A new day for ESG reporting and disclosure

Northampton, MA –News Direct– BSR

Through Aron Cramer

While some of the drama may be missing from the zero net and deforestation commitments that were already made at COP26, today’s announcement by the International Financial Reporting Standards Foundation (IFRS) that it intends to consolidate the Value Reporting Foundation (VRF) and the Climate The Disclosure Standards Board (CDSB) may well prove to be one of the most important developments in Glasgow.

For transparency purposes: I sit on the board of directors of the Value Reporting Foundation, and before that, on the board of directors of the International Integrated Reporting Council. The unwavering focus of these organizations on prioritizing results over institutional interests has been fantastic to see: their leaders deserve immense credit for this vision.

Since ESG reporting and disclosure began over 20 years ago with the launch of the Global Reporting Initiative (GRI), all participants in the reporting “system” have rightly decried the confusion, duplication and inconsistencies in reporting standards and frameworks.

Some of this duplication is to be expected. We have witnessed and participated in the creation of a new form of value measurement and transparency. The significance of this is massive, important, and complicated.

The times have changed. Fragmentation does not serve anyone’s interests. As ESG grows and becomes more urgent, the era of “letting a thousand flowers bloom” is no longer suitable. It is time to integrate sustainability considerations into the basic workings of capital markets. This will only happen with universal disclosures that allow consistency.

The work of the International Sustainability Standards Board (ISSB), which will be significantly strengthened by the consolidation announced today, will progress towards obtaining comparable, consistent and reliable information on climate and other sustainability issues.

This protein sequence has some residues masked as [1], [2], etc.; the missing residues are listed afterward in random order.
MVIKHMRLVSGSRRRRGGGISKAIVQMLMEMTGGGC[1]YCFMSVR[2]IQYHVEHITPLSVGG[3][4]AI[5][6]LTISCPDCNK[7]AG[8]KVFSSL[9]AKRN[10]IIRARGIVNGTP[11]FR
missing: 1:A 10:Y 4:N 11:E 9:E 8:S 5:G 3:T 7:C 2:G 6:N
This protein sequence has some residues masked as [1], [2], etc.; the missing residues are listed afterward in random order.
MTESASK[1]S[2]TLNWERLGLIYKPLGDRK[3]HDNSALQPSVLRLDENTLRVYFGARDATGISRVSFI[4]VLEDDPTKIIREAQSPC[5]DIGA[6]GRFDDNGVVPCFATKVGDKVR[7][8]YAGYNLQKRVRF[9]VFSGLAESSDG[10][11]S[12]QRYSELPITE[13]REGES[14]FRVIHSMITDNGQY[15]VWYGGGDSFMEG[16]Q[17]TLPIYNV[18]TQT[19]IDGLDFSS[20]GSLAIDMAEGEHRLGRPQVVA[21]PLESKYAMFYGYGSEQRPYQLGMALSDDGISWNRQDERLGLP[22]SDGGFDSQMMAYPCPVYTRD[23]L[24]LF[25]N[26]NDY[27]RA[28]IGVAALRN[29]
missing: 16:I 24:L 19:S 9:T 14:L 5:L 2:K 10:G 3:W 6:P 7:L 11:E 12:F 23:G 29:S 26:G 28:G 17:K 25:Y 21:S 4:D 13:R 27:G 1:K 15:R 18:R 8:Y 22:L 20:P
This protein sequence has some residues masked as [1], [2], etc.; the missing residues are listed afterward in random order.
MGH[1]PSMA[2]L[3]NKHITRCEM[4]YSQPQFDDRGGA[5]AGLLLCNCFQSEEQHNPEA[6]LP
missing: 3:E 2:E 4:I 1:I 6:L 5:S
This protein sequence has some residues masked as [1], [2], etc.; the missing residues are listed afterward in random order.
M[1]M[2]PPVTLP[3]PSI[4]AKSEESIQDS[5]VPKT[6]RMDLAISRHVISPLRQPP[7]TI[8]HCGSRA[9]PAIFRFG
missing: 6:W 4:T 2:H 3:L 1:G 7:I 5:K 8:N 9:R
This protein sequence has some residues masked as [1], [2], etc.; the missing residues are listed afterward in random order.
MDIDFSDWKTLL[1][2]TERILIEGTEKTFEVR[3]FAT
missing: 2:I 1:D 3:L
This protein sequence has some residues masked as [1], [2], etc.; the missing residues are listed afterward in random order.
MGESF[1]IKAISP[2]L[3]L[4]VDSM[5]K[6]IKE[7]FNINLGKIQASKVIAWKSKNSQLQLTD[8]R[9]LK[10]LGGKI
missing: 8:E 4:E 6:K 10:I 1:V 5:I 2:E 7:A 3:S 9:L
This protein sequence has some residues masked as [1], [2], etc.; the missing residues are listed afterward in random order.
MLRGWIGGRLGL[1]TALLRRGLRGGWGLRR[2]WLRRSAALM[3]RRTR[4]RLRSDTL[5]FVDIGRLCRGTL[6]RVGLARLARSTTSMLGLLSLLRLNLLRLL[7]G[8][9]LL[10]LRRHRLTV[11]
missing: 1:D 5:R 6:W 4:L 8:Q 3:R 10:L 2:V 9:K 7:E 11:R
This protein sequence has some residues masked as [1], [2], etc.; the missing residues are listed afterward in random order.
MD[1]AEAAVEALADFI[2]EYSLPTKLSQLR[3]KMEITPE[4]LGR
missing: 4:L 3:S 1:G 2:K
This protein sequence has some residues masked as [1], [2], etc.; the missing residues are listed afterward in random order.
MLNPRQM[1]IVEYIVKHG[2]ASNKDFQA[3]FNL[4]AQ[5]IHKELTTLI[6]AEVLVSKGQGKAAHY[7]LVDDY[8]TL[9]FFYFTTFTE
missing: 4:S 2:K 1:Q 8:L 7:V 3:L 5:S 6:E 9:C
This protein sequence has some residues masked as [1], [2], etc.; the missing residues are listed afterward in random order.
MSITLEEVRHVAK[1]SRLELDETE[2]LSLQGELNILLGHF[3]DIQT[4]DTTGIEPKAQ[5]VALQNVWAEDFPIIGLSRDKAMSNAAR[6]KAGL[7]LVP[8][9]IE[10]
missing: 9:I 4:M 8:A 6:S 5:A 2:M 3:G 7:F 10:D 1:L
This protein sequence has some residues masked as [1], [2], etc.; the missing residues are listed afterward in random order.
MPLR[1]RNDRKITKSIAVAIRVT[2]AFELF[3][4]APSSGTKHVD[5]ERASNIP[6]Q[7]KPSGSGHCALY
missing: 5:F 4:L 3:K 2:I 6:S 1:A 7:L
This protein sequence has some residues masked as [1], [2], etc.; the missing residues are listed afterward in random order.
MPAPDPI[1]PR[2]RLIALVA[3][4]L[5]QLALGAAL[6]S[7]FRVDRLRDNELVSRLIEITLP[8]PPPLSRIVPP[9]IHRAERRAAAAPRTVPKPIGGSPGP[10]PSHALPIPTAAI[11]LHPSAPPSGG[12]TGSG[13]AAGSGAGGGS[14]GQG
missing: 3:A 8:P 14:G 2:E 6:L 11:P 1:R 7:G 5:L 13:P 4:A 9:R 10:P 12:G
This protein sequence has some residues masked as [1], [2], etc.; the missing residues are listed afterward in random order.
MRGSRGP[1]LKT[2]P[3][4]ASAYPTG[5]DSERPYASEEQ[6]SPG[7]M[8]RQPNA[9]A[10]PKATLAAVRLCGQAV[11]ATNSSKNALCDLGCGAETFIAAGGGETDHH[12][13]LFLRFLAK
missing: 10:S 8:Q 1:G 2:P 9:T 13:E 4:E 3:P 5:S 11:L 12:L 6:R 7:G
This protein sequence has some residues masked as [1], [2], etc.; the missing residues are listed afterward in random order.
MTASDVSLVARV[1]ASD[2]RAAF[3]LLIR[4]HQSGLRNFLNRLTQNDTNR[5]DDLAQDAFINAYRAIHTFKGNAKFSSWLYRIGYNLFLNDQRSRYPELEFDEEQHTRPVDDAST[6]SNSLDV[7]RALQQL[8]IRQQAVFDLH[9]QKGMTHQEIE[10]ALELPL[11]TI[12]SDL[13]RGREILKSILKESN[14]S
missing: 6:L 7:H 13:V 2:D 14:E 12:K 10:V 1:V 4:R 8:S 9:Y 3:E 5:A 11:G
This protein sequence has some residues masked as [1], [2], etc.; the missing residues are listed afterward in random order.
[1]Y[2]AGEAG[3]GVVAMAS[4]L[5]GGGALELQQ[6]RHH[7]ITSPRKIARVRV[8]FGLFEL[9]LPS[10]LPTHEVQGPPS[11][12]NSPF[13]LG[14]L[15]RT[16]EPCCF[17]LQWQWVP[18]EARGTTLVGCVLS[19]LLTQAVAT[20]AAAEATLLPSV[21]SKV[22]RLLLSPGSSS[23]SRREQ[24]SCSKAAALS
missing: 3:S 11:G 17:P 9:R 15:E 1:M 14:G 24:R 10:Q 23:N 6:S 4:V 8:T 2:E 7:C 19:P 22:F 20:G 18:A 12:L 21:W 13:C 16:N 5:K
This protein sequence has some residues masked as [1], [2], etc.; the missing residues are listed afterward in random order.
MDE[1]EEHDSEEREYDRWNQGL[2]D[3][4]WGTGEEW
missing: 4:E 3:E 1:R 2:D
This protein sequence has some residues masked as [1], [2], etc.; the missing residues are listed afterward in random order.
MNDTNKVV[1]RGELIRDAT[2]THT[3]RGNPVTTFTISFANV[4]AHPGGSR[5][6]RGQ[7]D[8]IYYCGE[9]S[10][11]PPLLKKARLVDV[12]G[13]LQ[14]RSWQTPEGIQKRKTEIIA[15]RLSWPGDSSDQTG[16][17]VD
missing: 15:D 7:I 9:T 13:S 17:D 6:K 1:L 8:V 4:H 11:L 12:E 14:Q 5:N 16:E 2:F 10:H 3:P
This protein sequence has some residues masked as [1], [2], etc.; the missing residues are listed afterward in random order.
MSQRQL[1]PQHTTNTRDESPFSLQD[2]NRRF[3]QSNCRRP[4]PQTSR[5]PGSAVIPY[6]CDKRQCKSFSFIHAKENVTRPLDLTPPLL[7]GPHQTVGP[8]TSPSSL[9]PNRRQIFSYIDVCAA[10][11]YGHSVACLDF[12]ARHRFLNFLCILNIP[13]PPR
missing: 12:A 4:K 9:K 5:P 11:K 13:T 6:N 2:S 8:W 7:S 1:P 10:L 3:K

Much remains to be done and demonstrated. It will be essential that a rapidly changing landscape is adopted in the new ISSB to ensure that the reports reflect the expectations of society. This is especially true when it comes to the “S” of ESG, which is sometimes more difficult to quantify: equity is not as easy to measure as carbon emissions. The new ISSB would be wise to take into account the “double materiality” model which encompasses not only things that are financially material today, but also those that are material to society, and often will become so financially tomorrow. And other key players, including the GRI, the Climate-Related Financial Reporting (TCFD) Working Group, the World Economic Forum’s International Business Council and others, can and should be involved in shaping and the implementation of the ISSB.

Today’s news from Glasgow may well mark a real turning point in the functioning of the markets. A harmonized and universal system will align incentives, promote wider adoption and allow comparability. Consolidation should also do three other essential things:

  • Free up the company’s focus on creating long-term value for all stakeholders.

  • Allocate investor capital to companies that take a long-term approach.

  • To enable the public and policy makers to understand which companies are truly up to the task in the pursuit of a just and sustainable world.

We celebrate all the new commitments from COP26. We also know that commitments alone won’t do the job. The alignment announced today may well provide the basis on which ambition can be turned into action.

See additional multimedia and more ESG storytelling from BSR at 3blmedia.com

See the source version on newsdirect.com: https://newsdirect.com/news/the-vrf-and-ifrs-foundation-join-forces-a-new-day-for-esg-reporting-and-disclosure-685221635

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